Opinion: Isn’t a discretionary trader the real ‘black box’?

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  • 31. August 2015

Gernot Heitzinger
Managing Director,
smn Investment Services

After years of bullish markets around the globe combined with a constant decrease in volatility, some spice has come back to global markets recently. Be it the bursting bubble in China, the endless story about Greek debt or maybe the epiphany that printed money will never be able to change anything in the real world. In the end it will not make a difference to find out the trigger for the turnaround, but at some point investors will again have to face the fact that every bull market comes to an end at some point. But how to react?

In past crises there was one hedge fund strategy that really proved reliable: Managed Futures/CTAs. In the downturn of 2008 these mostly systematic strategies showed great results. The ability to benefit from rising and falling markets helped a lot in such environment with strong trends. Since then CTAs have lost a lot of their reputation. The decrease in volatility and the invisible hand of central bankers created a long, difficult environment for these strategies – and at the same time a perfect environment for other strategies, that are so much easier to explain and to feel comfortable with.

In the current scenario people may re-assess further return potential in most asset classes, and some investors do remember CTAs. This strategy is not depending on the continuing rise of equity markets nor on a further decrease in interest rates. Attractive uncorrelated returns can be generated by following market trends. Sounds good, and for sure it is a perfect diversifier in every portfolio, your risk model will like it. But there is one big BUT: be careful as these instruments are regarded as BLACK BOXES.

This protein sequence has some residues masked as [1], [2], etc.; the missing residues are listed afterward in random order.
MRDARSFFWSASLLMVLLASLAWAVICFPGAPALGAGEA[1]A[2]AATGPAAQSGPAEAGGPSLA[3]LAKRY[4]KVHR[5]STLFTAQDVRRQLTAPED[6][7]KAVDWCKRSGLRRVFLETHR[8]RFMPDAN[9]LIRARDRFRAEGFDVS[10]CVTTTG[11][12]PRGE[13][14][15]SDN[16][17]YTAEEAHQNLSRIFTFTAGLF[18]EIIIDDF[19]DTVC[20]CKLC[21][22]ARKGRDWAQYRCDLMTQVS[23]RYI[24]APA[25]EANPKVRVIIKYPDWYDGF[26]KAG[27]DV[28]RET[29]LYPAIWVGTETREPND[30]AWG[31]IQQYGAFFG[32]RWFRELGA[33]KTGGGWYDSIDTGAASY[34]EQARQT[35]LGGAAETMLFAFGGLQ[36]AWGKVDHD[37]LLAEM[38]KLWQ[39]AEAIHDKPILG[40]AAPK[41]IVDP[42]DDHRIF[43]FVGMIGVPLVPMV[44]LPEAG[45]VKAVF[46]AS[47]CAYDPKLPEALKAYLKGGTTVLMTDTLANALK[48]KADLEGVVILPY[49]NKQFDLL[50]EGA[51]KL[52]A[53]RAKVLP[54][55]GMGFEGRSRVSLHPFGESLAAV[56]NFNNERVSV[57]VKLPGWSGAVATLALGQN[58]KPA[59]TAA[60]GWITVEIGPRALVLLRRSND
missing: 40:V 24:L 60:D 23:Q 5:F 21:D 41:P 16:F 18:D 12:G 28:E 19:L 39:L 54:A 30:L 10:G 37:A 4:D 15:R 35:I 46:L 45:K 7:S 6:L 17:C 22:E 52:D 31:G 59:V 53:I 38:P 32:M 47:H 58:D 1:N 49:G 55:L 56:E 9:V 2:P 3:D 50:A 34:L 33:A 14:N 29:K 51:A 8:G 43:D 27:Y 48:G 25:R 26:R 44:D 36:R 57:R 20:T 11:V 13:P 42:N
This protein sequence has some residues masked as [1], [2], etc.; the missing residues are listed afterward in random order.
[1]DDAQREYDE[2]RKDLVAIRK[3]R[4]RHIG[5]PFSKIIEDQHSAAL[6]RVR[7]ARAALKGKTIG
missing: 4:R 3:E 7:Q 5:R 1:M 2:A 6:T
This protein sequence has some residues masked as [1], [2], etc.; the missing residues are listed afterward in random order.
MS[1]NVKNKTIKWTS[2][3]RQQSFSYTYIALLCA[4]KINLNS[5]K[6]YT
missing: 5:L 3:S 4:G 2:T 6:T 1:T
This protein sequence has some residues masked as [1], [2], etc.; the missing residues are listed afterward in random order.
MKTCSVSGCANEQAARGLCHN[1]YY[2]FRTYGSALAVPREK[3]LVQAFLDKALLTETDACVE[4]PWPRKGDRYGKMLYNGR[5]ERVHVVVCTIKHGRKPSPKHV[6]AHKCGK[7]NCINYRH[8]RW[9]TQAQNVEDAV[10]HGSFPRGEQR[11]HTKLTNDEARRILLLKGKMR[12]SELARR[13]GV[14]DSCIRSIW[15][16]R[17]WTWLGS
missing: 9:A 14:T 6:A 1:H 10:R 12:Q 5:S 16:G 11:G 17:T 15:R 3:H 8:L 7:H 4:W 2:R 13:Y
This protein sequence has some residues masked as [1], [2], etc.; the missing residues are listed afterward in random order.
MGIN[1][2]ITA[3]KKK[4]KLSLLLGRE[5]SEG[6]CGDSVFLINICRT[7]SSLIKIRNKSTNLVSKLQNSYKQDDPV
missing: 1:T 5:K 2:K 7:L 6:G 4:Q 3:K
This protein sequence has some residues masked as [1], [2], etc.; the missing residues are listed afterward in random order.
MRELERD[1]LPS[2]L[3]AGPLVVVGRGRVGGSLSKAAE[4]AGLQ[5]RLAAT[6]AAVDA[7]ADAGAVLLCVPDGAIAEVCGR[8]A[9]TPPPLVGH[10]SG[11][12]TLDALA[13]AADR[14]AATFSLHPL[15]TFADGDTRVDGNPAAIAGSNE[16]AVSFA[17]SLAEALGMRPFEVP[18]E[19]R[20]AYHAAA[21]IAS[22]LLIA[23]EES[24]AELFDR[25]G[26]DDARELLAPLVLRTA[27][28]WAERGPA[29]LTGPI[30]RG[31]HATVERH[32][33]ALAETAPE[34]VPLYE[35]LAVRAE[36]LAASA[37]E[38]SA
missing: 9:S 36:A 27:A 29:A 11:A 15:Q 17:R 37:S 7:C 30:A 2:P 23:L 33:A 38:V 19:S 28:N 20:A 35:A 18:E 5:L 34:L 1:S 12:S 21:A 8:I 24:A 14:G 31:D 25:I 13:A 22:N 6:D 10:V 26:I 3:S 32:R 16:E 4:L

It is easy to understand the reservation of investors to trust their funds to computer algorithms rather than investing with an experienced fund manager. But are these fears rational? Are systematic trading models really to be regarded as black boxes or aren´t they even easier to understand than a human being, because models act completely rational? There is clear evidence that computers are a lot better than humans when it comes to pure routine jobs.

Reacting on market movements and patterns is a routine job. Definitely it is important to have a diligent look at the people who set up these rules and programmed the computers before giving money to a systematic trading system. But if the mechanism and general philosophy can be outlined to the investor, it is easy to understand the positioning and the results of a system in certain market situations. You can even get evidence by looking at the track record of the strategy in a certain market environment. If this proves consistent with the functionality of the trading model, the system will definitely act similar in a similar situation in the future. Is this also the case with a discretionary trader? I have my doubts.

If such a trader believed that it was good to always act along a given set of rules, he would rather set up his own system. If he does not believe in the merits of such discipline, he might apply a good portion of flexibility to add value through trading talent and experience. To me this is the real black box approach to investing.